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Awards & Recognition: April 2015

William Hahn. Image: Sam Ogden, Dana-FarberThe American Association for Cancer Research (AACR) recognized William Hahn with the 39th annual Richard and Hinda Rosenthal Memorial Award at the AACR Annual Meeting 2015 in Philadelphia, April 18-22.

Hahn, Harvard Medical School associate professor of medicine, chief of the Division of Molecular and Cellular Oncology and director of the Center for Cancer Genome Discovery at Dana-Farber Cancer Institute, is being honored for his seminal contributions to the understanding of the mechanisms underlying cancer initiation, maintenance and progression.

This award provides incentive to young investigators early in their careers; recipients must be no older than 50 at the time the award is received. It was established to recognize research that has made, or promises to soon make, a notable contribution to improved clinical care in the field of cancer.


Nancy Oriol. Image: Liza GreenNancy Oriol, dean for students at Harvard Medical School, has been honored by her physician peers as the 2015 Community Clinician of the Year of the Suffolk District Medical Society, one of the district societies of the Massachusetts Medical Society, the statewide professional association of physicians.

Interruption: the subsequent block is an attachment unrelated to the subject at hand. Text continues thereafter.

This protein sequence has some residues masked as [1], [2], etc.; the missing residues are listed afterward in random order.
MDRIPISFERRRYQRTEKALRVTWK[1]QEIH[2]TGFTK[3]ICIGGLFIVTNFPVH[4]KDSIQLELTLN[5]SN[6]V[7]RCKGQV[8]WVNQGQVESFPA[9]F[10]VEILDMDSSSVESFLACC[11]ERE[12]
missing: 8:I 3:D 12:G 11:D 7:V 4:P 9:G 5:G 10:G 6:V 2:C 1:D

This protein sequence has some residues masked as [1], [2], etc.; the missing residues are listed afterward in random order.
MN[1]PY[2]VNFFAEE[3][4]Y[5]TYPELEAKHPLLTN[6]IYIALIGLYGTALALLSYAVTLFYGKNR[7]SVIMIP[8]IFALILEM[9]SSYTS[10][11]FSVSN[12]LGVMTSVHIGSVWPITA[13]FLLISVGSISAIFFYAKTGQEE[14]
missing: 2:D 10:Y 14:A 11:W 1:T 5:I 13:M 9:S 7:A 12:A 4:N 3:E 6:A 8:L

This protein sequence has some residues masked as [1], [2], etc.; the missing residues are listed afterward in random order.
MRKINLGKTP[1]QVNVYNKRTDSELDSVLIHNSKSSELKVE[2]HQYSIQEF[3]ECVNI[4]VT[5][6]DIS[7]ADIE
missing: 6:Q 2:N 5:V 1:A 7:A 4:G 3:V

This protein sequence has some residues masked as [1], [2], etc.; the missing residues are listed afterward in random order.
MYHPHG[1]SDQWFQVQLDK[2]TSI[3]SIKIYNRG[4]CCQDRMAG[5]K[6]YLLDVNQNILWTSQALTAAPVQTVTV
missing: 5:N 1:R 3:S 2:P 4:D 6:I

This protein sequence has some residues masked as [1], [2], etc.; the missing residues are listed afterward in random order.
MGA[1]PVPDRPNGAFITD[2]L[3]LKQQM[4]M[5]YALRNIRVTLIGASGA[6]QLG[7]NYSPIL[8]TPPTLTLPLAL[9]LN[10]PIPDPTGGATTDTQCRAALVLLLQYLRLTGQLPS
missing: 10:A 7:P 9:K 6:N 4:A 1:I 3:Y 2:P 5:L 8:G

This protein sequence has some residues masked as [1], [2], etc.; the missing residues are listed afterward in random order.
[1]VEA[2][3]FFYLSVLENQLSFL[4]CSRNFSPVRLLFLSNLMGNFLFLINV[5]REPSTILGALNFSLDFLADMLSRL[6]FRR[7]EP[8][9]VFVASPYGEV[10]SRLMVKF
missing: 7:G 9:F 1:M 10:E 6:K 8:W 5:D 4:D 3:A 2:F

The Community Clinician of the Year Award was established in 1998 by the Massachusetts Medical Society to recognize physicians from each of the society’s 20 district societies who have made significant contributions to their patients and the community. The Suffolk district includes nearly 4,000 physicians who live and work in Boston and adjacent communities.  

Oriol is also HMS associate professor of anesthesiology at Beth Israel Deaconess Medical Center and a lecturer in the HMS Department of Global Health and Social Medicine. She is the co-founder and former executive director of the HMS Family Van, a mobile health service that delivers preventative screening, wellness counseling and referral for treatment or care to thousands of people within Boston neighborhoods where people lack insurance or are at higher risk for disease due to race, gender or socioeconomic status.


Four Harvard Medical School students have been named Massachusetts Medical Society Scholars for 2015. Henrietta Afari, Joshua Feblowitz, Nicole Jackson and Katherine Schiavoni each received the $10,000 scholarship, which is based on academic achievement, community service and financial need.